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Aubrey's Ghost

by Charles Lacey

I wasn't looking forward to this appointment. Every GP has to face it occasionally: telling someone that they have an incurable disease and are likely to die before long. So when I saw Martin Freebody's name on my list my heart sank.

The reactions to this kind of news vary from patient to patient. The most usual one is a blank, stunned look. You hand them some literature and give the usual talk about modern treatments which can give a better quality of life. Occasionally you have one that gets angry, as if it were the doctor's fault. Occasionally, of course, it can be, if you miss some vital symptom until it's too late. Sometimes you get tears, usually from the patient's other half.

Anyway, Martin came in, and I asked him to sit down. "Martin," I said, "I'm truly sorry to have to tell you this, but it is cancer."

He looked at me, and nodded.

"And," I continued, "the tests found that the lump under your arm is a secondary."

"Does that mean it's incurable?" he asked.

"I'm afraid so. The primary is in one lung, but there are several secondaries now."

"I see. Edward, putting it bluntly, how long have I got?"

I looked him straight in the eye.

"I would estimate three to six months, until you reach the point where you will need to go into hospital. Of course, there are excellent palliative treatments, and we can give you some chemotherapy which will hold it back for a little while."

"I see."

I was silent for a few moments, waiting to see what Martin would say next. What he said, and the way he said it, surprised me greatly.

"I see. Thank you for being honest with me. Let me return the compliment. I have suspected for some time that I could be nearing the end of my life. For the time being, I will continue as normal: no doubt you can prescribe some drugs that will keep the pain to a minimum. But I shan't want any other treatment."

"Are you sure? We may be able to prolong your life, at least for a while."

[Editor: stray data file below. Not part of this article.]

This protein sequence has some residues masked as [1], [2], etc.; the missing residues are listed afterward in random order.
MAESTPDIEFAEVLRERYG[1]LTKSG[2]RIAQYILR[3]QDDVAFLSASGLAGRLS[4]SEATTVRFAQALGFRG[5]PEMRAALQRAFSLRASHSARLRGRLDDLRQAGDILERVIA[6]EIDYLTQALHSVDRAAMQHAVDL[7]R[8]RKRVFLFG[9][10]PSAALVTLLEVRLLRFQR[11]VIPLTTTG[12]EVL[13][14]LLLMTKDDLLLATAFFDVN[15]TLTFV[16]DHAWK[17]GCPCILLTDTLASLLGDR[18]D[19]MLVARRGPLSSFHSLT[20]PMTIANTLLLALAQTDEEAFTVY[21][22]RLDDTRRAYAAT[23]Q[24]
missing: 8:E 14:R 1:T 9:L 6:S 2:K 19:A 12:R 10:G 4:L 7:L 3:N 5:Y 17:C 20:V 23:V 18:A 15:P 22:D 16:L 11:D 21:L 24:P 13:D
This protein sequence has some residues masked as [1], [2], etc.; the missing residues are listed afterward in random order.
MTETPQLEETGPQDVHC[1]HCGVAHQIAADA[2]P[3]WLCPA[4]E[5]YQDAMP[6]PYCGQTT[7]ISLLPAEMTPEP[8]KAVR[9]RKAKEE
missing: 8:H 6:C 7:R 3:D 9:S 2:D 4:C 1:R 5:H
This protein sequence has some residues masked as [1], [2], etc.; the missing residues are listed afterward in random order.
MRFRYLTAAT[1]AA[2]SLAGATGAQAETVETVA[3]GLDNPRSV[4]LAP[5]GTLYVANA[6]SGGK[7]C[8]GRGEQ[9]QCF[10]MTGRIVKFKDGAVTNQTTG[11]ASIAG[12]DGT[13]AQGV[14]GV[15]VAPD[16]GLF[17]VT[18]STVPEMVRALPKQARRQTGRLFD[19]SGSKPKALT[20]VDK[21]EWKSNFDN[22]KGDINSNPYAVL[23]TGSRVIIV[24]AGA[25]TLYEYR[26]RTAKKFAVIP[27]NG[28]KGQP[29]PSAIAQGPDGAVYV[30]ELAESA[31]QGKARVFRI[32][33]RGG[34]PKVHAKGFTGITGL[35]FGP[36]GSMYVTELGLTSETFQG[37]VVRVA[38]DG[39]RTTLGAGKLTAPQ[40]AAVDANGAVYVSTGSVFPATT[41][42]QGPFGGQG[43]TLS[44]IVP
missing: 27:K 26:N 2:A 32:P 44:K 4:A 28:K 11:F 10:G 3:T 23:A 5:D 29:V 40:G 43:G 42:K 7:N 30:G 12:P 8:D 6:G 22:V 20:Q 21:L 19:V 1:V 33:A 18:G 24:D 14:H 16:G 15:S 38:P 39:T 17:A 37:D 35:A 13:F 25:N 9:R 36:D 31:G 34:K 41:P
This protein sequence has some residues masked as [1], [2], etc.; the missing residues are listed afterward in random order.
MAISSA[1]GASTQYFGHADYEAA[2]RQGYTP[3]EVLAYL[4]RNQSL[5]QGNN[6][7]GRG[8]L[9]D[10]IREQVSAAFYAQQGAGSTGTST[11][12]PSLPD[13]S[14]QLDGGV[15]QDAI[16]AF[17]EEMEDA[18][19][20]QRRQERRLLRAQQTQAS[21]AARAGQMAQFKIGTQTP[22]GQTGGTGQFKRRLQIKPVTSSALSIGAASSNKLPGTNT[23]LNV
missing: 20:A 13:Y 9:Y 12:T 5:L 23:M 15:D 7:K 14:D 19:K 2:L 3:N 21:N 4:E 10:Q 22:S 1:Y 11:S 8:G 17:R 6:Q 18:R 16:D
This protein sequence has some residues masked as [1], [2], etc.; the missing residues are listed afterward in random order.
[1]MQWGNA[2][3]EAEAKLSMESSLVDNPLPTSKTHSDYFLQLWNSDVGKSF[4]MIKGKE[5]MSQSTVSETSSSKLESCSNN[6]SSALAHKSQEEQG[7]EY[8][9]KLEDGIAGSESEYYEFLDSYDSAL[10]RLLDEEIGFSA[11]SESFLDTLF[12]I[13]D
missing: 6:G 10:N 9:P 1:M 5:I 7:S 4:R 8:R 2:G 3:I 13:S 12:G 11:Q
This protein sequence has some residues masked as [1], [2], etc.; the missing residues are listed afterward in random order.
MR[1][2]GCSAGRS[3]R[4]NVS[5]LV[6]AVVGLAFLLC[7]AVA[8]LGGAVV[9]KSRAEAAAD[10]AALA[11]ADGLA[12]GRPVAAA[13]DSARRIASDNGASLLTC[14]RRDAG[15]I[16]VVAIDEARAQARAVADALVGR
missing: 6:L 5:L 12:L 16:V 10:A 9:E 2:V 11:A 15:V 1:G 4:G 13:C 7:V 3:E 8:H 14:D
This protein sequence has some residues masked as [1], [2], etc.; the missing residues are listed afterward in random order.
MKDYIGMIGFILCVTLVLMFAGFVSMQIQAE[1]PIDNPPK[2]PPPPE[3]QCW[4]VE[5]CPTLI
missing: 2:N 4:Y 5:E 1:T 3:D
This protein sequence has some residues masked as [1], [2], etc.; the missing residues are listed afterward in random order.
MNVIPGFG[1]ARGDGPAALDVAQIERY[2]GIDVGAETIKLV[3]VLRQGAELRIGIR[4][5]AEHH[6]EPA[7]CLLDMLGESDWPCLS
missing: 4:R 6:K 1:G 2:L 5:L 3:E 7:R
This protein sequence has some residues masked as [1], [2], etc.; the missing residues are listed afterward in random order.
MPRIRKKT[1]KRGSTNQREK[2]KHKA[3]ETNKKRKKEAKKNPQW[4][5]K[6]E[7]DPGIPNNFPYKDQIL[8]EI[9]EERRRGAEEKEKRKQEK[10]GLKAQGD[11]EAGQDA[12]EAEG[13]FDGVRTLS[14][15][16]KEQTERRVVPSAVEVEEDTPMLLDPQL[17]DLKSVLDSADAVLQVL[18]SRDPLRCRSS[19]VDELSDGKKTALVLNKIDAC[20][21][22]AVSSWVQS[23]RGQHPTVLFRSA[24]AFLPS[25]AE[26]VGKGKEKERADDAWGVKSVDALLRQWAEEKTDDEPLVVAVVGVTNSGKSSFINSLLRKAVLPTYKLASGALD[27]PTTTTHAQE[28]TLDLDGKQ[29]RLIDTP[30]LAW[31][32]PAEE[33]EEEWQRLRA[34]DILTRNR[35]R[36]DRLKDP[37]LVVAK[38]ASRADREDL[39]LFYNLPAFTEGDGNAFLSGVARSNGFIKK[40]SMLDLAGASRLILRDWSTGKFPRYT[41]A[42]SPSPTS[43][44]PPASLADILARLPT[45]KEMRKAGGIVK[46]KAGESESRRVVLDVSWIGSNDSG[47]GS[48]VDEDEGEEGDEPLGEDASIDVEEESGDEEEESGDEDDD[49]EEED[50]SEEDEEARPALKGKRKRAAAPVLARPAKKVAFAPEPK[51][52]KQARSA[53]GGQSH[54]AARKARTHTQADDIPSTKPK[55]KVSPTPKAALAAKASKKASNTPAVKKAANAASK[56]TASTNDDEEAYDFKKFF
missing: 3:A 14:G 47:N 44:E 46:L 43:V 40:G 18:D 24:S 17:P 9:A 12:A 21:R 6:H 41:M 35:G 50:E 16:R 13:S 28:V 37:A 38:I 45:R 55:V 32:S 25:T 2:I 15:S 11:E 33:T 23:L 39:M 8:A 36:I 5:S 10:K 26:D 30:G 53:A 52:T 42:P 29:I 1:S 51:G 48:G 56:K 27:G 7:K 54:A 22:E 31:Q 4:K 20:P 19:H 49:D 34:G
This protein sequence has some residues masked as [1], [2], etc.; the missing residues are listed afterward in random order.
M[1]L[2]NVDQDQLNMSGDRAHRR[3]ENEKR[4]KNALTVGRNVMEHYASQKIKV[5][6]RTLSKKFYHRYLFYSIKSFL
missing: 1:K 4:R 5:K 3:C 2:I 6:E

"Quite sure."

I was at a loss. This calm acceptance of a death sentence was something new in my experience.

"Edward, you look puzzled. But I am not afraid of dying, though I hope you can make my passing as pain-free as possible. But I'd like to tell you my story. I'm sure you have other patients to see now, but would you like to join me for dinner? How would Thursday evening suit you, at the King's Head?"

I'd known Martin for several years, though we were not close friends. The main point of contact was that we both sang in the local Choral Society. He was in many ways a rather solitary figure, with no family that I knew of. But he was pleasant enough, in his quiet way.

So we met at the King's Head, a local pub which did exceptionally good evening meals, and once we were well into the meal, he opened up.

"It goes back to when I was a teenager. We lived in the country…"

That was the last time I saw Martin, until I visited him in the hospital. He went downhill rapidly, and died within two months. The nurse who was with him at the end told me that he said a name, quite strongly. "Aubrey…" he said. And then he smiled as if he were greeting an old friend. And then he died.

What follows is the story he told me.

It goes back to when I was a teenager. We lived in the country, in Cambridgeshire, near a village called Frampton. It's quite built up now, but then it was pretty rural. Not far from our house there was a house that was almost derelict. I believe it was called Pargeter House, something like that, but we called it the Haunted House. It was a big place, I would guess seventeenth or eighteenth century, with Dutch gables.

My mother and I didn't get on. She wanted a son who would be completely conventional, who would do well at school, then go to university, then get a "good job", marry a "nice girl"and present her withgrandchildren. That wasn't going to happen. I was a duffer at most things at school, and hopeless at games. My termly reports made very depressing reading. And I took no interest in girls.